In these articles, I explore the wide realm of Cognitive-Behavioral Therapy and delve into how our thoughts shape our inner worlds, external behaviors, and moods.

We all form an ego as we grow. Let’s reflect briefly on our ego “map” or template and how it results in the type of life we experience.

First, the ego is basically our sense of self, the (mostly) conscious part of us. And as we grow through childhood into adulthood, a series of milage markers are passed on this road of development. Markers such as learning to trust people, learning to be a part of society and be industrious, learning how to form and keep relationships. We all form an ego, and as it forms, we have a basic sense of who we are, a template.

The formation of the ego template tends in one or another direction. It can tend, for example, toward love or hate. Keep it simple: think of training a puppy. Good pet owners encourage some traits and behaviors and discourage others through a system of positive and negative rewards with the best interest of the pet in mind (and the pet-within-the-family). Such animals are a joy to be around as they are playful, cute, and unpredictable in a good way. This ego template trends toward love and balance, or order.

Poor pet owners, on the other hand, may do the same with harsh methods, such as kicking the dog. These animals are unpredictable in a bad way, temperamental, suspicious, and even violent. This ego template trends toward hate and imbalance, or chaos.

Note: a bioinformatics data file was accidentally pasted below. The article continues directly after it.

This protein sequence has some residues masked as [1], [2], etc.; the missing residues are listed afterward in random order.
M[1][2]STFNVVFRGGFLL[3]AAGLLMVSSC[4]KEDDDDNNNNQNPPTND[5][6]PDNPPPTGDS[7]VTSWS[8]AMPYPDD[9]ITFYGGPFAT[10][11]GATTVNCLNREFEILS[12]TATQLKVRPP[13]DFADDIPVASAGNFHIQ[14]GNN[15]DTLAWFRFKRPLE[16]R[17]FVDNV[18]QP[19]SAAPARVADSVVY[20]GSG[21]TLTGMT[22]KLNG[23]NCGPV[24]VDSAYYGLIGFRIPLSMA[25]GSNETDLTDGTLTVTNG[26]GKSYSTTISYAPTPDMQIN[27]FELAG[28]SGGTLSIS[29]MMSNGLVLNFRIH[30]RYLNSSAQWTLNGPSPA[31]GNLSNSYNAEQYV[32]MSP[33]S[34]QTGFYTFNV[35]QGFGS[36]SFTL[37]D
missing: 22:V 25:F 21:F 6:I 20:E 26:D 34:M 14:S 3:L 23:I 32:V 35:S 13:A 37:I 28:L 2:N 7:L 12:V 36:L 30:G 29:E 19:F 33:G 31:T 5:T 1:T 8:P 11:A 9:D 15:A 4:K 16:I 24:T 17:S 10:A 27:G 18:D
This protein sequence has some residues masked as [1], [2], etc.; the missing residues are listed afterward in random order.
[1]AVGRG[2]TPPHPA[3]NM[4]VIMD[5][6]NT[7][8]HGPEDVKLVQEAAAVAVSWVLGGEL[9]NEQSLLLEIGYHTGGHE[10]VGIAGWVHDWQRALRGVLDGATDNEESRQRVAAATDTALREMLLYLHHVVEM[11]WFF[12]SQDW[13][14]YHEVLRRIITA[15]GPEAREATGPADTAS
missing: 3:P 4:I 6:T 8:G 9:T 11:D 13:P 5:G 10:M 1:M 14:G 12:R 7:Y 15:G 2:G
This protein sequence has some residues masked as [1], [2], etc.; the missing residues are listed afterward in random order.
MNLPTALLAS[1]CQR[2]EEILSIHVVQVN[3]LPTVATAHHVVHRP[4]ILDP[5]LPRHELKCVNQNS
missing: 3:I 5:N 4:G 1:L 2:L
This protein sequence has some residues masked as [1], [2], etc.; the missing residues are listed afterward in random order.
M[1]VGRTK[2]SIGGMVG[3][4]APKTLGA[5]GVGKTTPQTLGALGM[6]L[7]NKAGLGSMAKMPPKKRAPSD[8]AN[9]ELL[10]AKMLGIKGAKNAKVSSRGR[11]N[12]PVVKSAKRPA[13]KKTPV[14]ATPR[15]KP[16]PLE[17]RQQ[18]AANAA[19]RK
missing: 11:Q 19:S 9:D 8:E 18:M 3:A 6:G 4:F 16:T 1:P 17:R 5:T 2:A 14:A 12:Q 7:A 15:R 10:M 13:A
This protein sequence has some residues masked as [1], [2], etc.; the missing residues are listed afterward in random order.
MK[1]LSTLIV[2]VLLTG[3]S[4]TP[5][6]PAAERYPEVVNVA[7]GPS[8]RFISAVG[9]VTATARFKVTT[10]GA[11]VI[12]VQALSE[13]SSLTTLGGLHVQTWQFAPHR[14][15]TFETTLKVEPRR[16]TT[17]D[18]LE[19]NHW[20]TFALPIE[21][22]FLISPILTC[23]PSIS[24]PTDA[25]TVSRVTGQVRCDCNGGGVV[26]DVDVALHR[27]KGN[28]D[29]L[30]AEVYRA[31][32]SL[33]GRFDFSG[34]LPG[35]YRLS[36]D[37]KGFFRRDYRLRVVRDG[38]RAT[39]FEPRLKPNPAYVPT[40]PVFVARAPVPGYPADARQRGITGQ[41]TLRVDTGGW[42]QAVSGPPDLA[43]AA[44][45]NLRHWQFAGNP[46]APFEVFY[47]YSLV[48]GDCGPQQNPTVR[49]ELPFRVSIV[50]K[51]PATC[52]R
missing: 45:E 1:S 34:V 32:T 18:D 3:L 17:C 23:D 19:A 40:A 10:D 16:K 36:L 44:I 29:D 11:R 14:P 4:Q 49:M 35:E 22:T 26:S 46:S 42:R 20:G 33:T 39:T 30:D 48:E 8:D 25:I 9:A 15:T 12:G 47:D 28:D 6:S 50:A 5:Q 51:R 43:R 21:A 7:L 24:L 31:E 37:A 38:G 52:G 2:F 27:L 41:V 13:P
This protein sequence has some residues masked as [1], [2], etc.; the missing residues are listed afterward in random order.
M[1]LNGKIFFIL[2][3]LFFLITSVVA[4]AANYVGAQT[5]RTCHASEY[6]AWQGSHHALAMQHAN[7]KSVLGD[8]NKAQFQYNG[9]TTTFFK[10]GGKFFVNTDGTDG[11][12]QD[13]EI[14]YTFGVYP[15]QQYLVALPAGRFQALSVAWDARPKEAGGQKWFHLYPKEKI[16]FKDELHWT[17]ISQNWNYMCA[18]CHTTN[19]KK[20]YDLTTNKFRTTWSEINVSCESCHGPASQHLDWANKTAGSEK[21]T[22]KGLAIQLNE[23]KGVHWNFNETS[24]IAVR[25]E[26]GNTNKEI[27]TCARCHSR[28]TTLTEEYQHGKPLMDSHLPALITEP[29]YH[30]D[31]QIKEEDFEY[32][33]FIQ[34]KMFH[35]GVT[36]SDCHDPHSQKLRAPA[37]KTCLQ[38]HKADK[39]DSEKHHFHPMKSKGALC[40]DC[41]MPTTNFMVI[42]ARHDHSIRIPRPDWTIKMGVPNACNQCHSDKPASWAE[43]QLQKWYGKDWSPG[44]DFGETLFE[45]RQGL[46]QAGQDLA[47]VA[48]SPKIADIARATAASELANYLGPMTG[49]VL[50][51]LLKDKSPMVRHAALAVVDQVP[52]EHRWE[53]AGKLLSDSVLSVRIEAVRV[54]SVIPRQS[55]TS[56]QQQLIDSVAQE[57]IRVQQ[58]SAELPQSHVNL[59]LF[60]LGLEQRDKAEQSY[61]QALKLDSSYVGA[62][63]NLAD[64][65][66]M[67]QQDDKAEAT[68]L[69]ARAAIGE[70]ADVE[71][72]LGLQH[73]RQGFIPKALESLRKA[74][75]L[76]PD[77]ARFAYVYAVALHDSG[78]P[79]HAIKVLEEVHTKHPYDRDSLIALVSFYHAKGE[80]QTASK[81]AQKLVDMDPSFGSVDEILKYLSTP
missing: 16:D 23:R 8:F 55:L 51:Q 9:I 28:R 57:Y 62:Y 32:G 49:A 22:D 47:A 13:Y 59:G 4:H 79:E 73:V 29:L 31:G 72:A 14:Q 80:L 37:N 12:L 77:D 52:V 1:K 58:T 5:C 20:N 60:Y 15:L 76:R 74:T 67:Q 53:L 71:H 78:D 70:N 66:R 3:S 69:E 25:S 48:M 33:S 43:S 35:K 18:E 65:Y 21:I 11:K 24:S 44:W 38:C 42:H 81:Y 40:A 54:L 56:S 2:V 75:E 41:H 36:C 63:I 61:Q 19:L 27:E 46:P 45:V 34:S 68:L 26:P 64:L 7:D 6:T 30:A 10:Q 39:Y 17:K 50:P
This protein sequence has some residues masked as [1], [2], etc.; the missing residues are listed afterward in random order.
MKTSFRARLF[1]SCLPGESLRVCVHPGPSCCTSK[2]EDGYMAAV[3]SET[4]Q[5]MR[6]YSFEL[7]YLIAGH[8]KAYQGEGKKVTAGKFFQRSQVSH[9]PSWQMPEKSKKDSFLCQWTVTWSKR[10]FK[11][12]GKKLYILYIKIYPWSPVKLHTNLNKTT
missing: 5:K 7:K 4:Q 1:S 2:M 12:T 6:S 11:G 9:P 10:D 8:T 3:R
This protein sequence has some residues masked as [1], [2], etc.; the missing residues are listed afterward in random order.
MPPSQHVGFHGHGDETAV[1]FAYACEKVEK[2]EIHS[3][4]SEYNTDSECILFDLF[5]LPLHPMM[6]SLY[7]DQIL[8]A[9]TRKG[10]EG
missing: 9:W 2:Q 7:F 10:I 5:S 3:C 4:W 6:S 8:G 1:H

Our ego templates develop similarly (with appropriate differences recognized, e.g. humans are much more complex than puppies).

Here is part of the rub. We tend to live out self-fulfilling prophecies based on what matches the template. Do we basically trust others? Or is everyone doing us wrong? We will find what we look for. Sometimes, of course, our templates are the result of traumatic experience. Sometimes, the trauma is not available to our conscious mind as a remembered story. The ego template was formed by an experience that has gone underground, so to speak. The effects of the experience, however, are etched in the nervous system. It echos into our ego and affects our lives.

This is why a woman can marry three alcoholics in a row as if she has WiFi for abusive men, or why a man can self-sabotage at a series of jobs and wonder why the entire world seems out to get him. The ego template is preset to engage the world in a repeated acting out of its original formation.

The thing to do is modify the ego template. This is accomplished by (1) recognition we must modify it and (2) a series of important milage markers must be traveled again. We must work on secure attachments in relationship, find or build solid social supports, engage in spiritual disciplines, and strive toward virtue. A good therapist can help someone along this path. Of course, family and parents are ideal for such ego repairs. If that is not possible or likely, other helpers should be considered, such as a coach, an invested and loving mentor, a wise priest, or a spiritual father or mother.

If any of this rhymes with your experiences, reach out today and seek help.